Saudi Budget Is Balm for Investors Stung by Austerity Drive

Updated on
  • Tadawul All Share Index fluctuates between gains and losses
  • Kingdom boosts expenditure in 2018 budget to $293 billion
EFG Hermes Head of Macro Strategy Simon Kitchen discusses the Saudi Arabian budget.

For investors who watched austerity measures pummel growth over the past two years, Saudi Arabia’s 2018 budget is a relief.

The world’s biggest oil exporter will boost spending to 1.1 trillion riyals ($293 billion) to revive an economy that has languished as the nation copes with lower oil prices. Ashmore Group Plc says it’s a sign Crown Prince Mohammed bin Salman’s reforms are going ahead.

The spending plan exceeded expectations, said Jaap Meijer, the head of equity research at Arqaam Capital Ltd. in Dubai. “Oil prices are up, which means there is fiscal space to support non-oil gross domestic product. That’s pretty relevant given the anti-corruption drive, which could have ramifications for GDP growth.”

Click here for more on Saudi Arabia’s 2018 budget

The kingdom has gradually relaxed restrictions for foreign investors as part of the Prince Mohammed’s plan to overhaul the economy. But cuts to bonuses and subsidies over the past two years have weighed on investors, as have the arrests of high-profile Saudi businessmen and the nation’s ongoing spat with Qatar.

Stocks Swing

The Tadawul All Share Index advanced 0.2 percent to the highest level since Oct. 5 in Riyadh.

The gauge has missed out on a rally that put emerging-market stocks on course for their best year since 2009, and the proportion of stocks owned by foreigners has lingered below 5 percent since the kingdom first allowed overseas investors to trade Saudi shares directly in 2015. Saudi individuals have been net sellers of stocks every week since April 2016.

Read More: Wary Saudis Need Better News on Economy to Snap Stock-Sale Habit

Still, “the gradual rolling back of the state and the liberalization of prices are good things,” said London-based Jan Dehn, the head of research at Ashmore Group, which manages $65 billion of emerging-market assets, including Saudi dollar debt. “We’re looking at a country that seems to be opening up more and more for investors and liberalizing.”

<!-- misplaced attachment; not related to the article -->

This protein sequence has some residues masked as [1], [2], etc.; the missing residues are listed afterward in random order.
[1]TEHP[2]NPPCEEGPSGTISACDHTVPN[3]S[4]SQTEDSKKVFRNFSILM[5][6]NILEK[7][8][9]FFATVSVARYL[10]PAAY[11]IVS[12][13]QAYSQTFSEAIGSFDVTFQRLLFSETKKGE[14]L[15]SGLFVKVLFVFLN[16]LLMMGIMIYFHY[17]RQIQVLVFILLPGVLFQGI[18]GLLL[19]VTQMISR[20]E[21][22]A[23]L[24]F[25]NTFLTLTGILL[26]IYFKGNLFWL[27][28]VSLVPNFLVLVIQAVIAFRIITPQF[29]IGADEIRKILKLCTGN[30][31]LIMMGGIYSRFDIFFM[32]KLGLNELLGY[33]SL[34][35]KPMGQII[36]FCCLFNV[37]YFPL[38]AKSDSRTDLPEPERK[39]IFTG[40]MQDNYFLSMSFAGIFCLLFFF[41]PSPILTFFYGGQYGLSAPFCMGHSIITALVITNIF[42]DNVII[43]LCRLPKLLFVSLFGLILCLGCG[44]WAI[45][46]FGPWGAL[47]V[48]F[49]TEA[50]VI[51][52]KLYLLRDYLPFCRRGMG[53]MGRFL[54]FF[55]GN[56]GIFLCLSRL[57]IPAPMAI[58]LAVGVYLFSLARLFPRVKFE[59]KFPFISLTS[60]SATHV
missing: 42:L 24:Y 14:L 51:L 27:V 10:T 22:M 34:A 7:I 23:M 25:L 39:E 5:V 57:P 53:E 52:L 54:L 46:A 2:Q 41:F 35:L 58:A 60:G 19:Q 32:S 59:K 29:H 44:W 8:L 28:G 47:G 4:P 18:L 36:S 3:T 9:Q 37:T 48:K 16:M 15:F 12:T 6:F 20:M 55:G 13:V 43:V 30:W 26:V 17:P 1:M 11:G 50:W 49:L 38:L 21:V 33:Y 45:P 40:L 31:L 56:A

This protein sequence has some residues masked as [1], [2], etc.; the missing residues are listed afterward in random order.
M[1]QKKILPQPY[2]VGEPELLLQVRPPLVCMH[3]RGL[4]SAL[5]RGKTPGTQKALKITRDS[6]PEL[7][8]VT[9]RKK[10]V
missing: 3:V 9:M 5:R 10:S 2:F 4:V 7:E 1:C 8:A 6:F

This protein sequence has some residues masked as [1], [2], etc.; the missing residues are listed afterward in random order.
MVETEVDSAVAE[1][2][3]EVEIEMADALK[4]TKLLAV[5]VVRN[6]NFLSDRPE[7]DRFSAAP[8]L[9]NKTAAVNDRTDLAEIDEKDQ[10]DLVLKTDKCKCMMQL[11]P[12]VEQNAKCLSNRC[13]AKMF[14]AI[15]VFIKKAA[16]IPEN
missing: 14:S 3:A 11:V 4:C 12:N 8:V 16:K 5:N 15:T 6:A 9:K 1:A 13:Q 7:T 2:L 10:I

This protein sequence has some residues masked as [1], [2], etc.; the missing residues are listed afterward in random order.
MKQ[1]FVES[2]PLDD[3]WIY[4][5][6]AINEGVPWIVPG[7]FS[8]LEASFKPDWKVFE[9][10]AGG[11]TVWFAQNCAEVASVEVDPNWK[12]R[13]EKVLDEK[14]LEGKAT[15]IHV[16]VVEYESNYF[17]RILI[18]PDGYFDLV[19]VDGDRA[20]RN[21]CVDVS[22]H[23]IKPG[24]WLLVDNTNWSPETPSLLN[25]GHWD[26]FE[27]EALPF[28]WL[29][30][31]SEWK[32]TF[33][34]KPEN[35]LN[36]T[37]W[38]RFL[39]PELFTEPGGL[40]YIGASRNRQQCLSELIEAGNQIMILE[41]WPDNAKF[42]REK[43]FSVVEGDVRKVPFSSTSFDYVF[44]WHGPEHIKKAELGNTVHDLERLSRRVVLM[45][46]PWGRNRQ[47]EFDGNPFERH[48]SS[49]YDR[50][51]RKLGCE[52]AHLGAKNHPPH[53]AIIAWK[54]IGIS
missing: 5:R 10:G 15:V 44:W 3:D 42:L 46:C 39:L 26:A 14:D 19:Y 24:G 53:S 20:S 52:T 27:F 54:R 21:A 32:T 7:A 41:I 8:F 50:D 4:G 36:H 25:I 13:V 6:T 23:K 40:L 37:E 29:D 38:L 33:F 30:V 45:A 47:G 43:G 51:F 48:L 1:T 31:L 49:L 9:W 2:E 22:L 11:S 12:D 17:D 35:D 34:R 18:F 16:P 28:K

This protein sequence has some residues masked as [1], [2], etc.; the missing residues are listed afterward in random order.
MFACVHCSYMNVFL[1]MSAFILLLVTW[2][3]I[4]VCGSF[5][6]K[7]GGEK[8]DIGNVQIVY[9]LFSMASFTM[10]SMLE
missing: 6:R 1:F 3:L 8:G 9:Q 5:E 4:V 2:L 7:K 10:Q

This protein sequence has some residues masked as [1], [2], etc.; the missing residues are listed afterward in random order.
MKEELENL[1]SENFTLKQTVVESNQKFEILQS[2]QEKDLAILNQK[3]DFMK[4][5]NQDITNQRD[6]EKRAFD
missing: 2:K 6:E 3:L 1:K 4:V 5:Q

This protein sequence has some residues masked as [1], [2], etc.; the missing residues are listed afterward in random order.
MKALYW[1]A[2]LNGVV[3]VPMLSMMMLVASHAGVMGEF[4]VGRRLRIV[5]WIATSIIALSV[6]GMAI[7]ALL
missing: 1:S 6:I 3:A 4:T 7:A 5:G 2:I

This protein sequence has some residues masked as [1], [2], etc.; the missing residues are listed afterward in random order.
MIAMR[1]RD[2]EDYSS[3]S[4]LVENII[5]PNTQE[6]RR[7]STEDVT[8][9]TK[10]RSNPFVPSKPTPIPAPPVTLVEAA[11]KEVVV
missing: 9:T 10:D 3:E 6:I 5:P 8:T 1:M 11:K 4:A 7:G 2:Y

The economy will expand 2.7 percent next year after contracting 0.5 percent in 2017, while inflation will accelerate to 5.7 percent from less than zero as of the end of 2017, according to government forecasts. The kingdom pushed back its goal of achieving fiscal balance to 2023 from an initial target of 2019.

Saudi Arabia is also extending its time line to cut energy subsidies as the government seeks to offset the impact of austerity measures, according to the finance ministry. It’s the first time the government provided a detailed time line for lifting energy prices, which have long been heavily subsidized.

Now that “there’s a better indication on when feedstock prices are going to change, there’s an opportunity for repricing,” said Simon Kitchen, the head of strategy at Cairo-based investment bank EFG-Hermes. “There’s a clear investment push, so building materials shares should firm up. To a certain extent, they priced that in.”

The Tadawul Materials Industry gauge rose to a 10-month high after the government announced a 72 billion-riyal program to bolster private-sector growth, with money to support housing as well as fee waivers for small businesses. It was little changed on Wednesday.

“Saudi is still not a massively cheap market,” Kitchen said. “You got a strong stimulus, but you also had a rocket over Riyadh” on Tuesday, he said, referring to a ballistic missile fired by Yemen rebels the Saudis intercepted.

— With assistance by Filipe Pacheco

(Updates with stock market close in the fifth paragraph.)
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